Impact of economic growth, nonrenewable and renewable energy consumption, and urbanization on carbon emissions in Sub-Saharan Africa

Impact of economic growth, nonrenewable and renewable energy consumption, and urbanization on... The present study explores the impact of economic growth; urban expansion; and consumption of fossil fuels, solid fuels, and renewable energy on environmental degradation in developing economies of Sub-Saharan Africa. To demonstrate its findings in detail, the study adopts a system generalized method of moment (GMM) on a panel of 34 emerging economies for the period from 1995 to 2015. The results describe that the consumption of fossil and solid fuels for cooking and expansion of urban areas are significantly contributing to carbon dioxide emissions, on one end, and stimulating air pollution, on the other. The results also exhibit an inverted U-shape relationship between per capita economic growth and carbon emissions. This relation confirms the existence of an environmental Kuznets curve (EKC) in middle- and low-income economies of Sub-Saharan Africa. Furthermore, the findings reveal that the use of renewable energy alternatives improves air quality by controlling carbon emissions and lowering the direct interaction of households with toxic gases. Thus, the use of renewable energy alternatives helps the economies to achieve sustainable development targets. http://www.deepdyve.com/assets/images/DeepDyve-Logo-lg.png Environmental Science and Pollution Research Springer Journals

Impact of economic growth, nonrenewable and renewable energy consumption, and urbanization on carbon emissions in Sub-Saharan Africa

Loading next page...
 
/lp/springer_journal/impact-of-economic-growth-nonrenewable-and-renewable-energy-PcKPDOGNhq
Publisher
Springer Journals
Copyright
Copyright © 2018 by Springer-Verlag GmbH Germany, part of Springer Nature
Subject
Environment; Environment, general; Environmental Chemistry; Ecotoxicology; Environmental Health; Atmospheric Protection/Air Quality Control/Air Pollution; Waste Water Technology / Water Pollution Control / Water Management / Aquatic Pollution
ISSN
0944-1344
eISSN
1614-7499
D.O.I.
10.1007/s11356-018-1753-4
Publisher site
See Article on Publisher Site

Abstract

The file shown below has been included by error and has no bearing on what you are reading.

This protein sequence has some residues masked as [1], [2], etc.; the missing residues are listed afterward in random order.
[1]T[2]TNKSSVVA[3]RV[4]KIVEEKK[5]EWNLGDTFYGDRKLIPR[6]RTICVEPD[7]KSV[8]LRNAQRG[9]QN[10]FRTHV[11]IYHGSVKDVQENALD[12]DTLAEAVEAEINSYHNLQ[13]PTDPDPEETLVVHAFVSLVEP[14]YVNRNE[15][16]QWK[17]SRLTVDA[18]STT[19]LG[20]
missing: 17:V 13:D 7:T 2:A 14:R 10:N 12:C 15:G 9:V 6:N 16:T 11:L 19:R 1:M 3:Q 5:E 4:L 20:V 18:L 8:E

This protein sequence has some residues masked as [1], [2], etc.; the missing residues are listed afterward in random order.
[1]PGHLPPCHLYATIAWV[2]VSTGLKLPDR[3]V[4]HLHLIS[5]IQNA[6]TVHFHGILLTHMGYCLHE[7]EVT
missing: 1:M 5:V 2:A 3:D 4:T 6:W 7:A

The present study explores the impact of economic growth; urban expansion; and consumption of fossil fuels, solid fuels, and renewable energy on environmental degradation in developing economies of Sub-Saharan Africa. To demonstrate its findings in detail, the study adopts a system generalized method of moment (GMM) on a panel of 34 emerging economies for the period from 1995 to 2015. The results describe that the consumption of fossil and solid fuels for cooking and expansion of urban areas are significantly contributing to carbon dioxide emissions, on one end, and stimulating air pollution, on the other. The results also exhibit an inverted U-shape relationship between per capita economic growth and carbon emissions. This relation confirms the existence of an environmental Kuznets curve (EKC) in middle- and low-income economies of Sub-Saharan Africa. Furthermore, the findings reveal that the use of renewable energy alternatives improves air quality by controlling carbon emissions and lowering the direct interaction of households with toxic gases. Thus, the use of renewable energy alternatives helps the economies to achieve sustainable development targets.

Journal

Environmental Science and Pollution ResearchSpringer Journals

Published: Mar 19, 2018

References

You’re reading a free preview. Subscribe to read the entire article.


DeepDyve is your
personal research library

It’s your single place to instantly
discover and read the research
that matters to you.

Enjoy affordable access to
over 18 million articles from more than
15,000 peer-reviewed journals.

All for just $49/month

Explore the DeepDyve Library

Search

Query the DeepDyve database, plus search all of PubMed and Google Scholar seamlessly

Organize

Save any article or search result from DeepDyve, PubMed, and Google Scholar... all in one place.

Access

Get unlimited, online access to over 18 million full-text articles from more than 15,000 scientific journals.

Your journals are on DeepDyve

Read from thousands of the leading scholarly journals from SpringerNature, Elsevier, Wiley-Blackwell, Oxford University Press and more.

All the latest content is available, no embargo periods.

See the journals in your area

DeepDyve

Freelancer

DeepDyve

Pro

Price

FREE

$49/month
$360/year

Save searches from
Google Scholar,
PubMed

Create lists to
organize your research

Export lists, citations

Read DeepDyve articles

Abstract access only

Unlimited access to over
18 million full-text articles

Print

20 pages / month

PDF Discount

20% off